A promising strategy to prevent infections around orthopaedic titanium implants is to use naturally occurring cationic antimicrobial peptides (CAMPs) such as the human ß-defensin-2 as antibacterial coatings. Human antimicrobial peptides represent a part of the innate immune system and have a broad antimicrobial spectrum against bacteria, fungi, and viruses.Methods:
In the present study, titanium surfaces were functionalized by four different self-assembled monolayers (SAMs) forming methoxy silanes: (1) hexadecyltrimethoxysilane, (2) dimethoxymethyloctylsilane, (3) allyltrimethylsilane, and (4) 3-aminopropyltrimethoxysilane. In addition, calf skin type-I collagen was cross-linked to the SAM surface 3-aminopropyltrimethoxysilane by means of two different treatments: (1) N-hydroxysuccinimide and (2) glutaraldehyde. The functionalized titanium surfaces were coated with recombinant human ß-defensin-2 (rHußD2), an antimicrobial peptide, and were tested for antibacterial activity against Escherichia coli. The release of rHußD2 was quantified by means of enzyme-linked immunosorbent assay (ELISA).Results:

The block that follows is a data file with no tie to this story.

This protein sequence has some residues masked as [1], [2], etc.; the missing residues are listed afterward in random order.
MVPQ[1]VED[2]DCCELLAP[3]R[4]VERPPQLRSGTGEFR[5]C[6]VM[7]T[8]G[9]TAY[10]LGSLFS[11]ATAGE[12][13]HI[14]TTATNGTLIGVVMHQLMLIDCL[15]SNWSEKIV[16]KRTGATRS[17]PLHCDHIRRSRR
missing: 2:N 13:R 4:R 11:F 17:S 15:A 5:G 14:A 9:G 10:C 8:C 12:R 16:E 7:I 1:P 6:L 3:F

The coating of functionalized titanium surfaces with rHußD2 was successful. Recombinant HußD2 was eluted from the titanium surfaces continuously, yielding antimicrobial activity up to several hours. Antimicrobial activity with a killing rate of 100% was observed for all functionalized titanium surfaces after two hours of incubation. The dimethoxymethyloctylsilane-functionalized titanium surface delivered 0.65 µg of rHußD2 after six hours with a 60% bacterial killing rate. The silane-functionalized surfaces exhibited a faster release of antimicrobially active rHußD2 compared with collagen modifications.Conclusions:
Natural antibiotics such as rHußD2 integrated into the metal surface of titanium implants may be a promising tool to prevent and control infections around orthopaedic implants.Clinical Relevance:
This kind of titanium surface modification may provide an alternative treatment of serious, life-threatening infections related to prosthetic implant surgery.